Most important people in the EU? I’m disappointed.

Though I am a fairly young and newly elected member of the European Parliament, I didn’t arrive with naive ideas about the legislative work, negotiations and politics. I was prepared to compromise, re-think and prioritize – as long as it was in line with my values. Yet it has still been hard to watch one of the first political steps involving the Parliament: the Council wiping its… with the Spitzenkandidat system and consequently with the Parliament. Whoever Ursula von der Leyen is and how well she will do – none of that mattered during the narrow vote for me. Not in the light of the fact that she found out she is going to be the single most important political person in the EU a week before the election; without ever aspiring to it. It perplexes me even now how few people (in power) were perplexed.

But that is the balance of the system, I told myself. The Council chooses the President, however with the Commissioners we will have a much stronger word. And so the hearings began. And I couldn’t be more wrong.

Let me ask you something: you are an employer and you are in a dire need to fill one position in your team, a crucial one. But only one candidate applies. The candidate is average, answers you properly half of the questions during the interview and has only some experience for the position. Would you hire him/her? Well, you desperately need someone, so yeah, it’s better than nothing. Will he/she perform well? Maybe, maybe not, you will see after some time. Would it be better to have more candidates from which to choose? Of course!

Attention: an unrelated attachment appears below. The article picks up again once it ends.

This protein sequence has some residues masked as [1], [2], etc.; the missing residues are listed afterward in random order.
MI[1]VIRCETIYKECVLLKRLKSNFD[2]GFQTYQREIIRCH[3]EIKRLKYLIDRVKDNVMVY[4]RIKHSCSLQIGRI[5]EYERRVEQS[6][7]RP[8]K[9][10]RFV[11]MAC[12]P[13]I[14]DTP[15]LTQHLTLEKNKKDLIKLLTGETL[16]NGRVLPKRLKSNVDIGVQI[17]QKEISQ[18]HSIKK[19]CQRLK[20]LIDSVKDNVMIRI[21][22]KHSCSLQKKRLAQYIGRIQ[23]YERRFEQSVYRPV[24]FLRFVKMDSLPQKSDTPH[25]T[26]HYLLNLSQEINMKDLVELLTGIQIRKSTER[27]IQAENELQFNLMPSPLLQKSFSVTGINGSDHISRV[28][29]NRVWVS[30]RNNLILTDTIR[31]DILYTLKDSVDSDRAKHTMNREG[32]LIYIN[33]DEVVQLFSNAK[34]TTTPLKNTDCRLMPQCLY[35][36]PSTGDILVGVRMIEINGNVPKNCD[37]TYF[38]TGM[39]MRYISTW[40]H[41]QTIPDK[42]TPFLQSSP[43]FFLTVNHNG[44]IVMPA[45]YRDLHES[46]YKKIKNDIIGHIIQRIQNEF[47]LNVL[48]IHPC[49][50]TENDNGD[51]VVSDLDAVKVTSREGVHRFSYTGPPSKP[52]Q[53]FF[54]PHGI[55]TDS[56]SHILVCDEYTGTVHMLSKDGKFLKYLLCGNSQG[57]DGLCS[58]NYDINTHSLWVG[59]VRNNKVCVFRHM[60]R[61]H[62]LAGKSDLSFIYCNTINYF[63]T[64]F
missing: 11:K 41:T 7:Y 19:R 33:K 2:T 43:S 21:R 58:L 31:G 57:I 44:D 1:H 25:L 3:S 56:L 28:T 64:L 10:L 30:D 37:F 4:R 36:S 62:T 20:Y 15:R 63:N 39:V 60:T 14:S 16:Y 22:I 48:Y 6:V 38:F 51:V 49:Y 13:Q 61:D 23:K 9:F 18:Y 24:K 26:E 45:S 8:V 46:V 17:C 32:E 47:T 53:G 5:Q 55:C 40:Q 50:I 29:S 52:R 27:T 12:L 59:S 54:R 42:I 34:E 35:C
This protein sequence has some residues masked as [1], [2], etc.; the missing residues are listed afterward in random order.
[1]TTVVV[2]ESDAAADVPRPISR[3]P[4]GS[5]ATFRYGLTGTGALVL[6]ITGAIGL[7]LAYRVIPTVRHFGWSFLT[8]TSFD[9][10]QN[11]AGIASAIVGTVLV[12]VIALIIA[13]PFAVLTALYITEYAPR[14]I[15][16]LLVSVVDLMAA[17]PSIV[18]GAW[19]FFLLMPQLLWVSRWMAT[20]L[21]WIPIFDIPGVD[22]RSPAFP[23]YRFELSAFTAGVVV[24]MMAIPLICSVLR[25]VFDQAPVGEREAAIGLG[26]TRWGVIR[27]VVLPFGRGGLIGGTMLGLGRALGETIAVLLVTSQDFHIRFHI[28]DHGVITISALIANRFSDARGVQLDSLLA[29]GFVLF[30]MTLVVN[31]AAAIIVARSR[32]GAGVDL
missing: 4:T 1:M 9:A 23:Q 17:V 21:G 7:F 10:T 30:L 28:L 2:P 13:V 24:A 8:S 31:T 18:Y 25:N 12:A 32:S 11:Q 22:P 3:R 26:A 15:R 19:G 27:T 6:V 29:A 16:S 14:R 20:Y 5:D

A choice from one option is not a choice. Otherwise you are led to compromise – only not with the candidate, but with yourself. I’ve even heard an argument about one of the candidates: “Yes, he’s below average, didn’t answer my question and we disagree with him on XY. But he agrees with us on Z, so let’s take him, because we might get next time someone who disagrees on Z too.”

But it gets worse. Let’s use the example from above and change one small detail – when you made the call for employees, you didn’t say to which position. It depends on the former employer to agree with you what will the person do. In most cases the candidates are pre-chosen, regardless of the portfolio the country gets; and often used to have a different portfolio overall, so can’t even continue in their work. How is this combination of one option, nominated by one government with its own interests, and no clue about the topic supposed to produce an experienced, quality, dedicated candidate? 

So here we are. With a President of the Commission chosen by national governments; and a Commission chosen by national governments. Where is the balance of power they taught me at school? It’s of course legitimate to say the EU is not yet a federation and so, regardless of nice words about the Parliament’s power, it’s still heavily tilted towards the national states. However what I can’t just overlook is the rigged system not producing as much experts as rather loyal extensions of the governments’ power. And while I honor the existing exceptions that can be seen now and then in Commissioner-designates, I can’t approve people selected like this as the most important people in the European Union.

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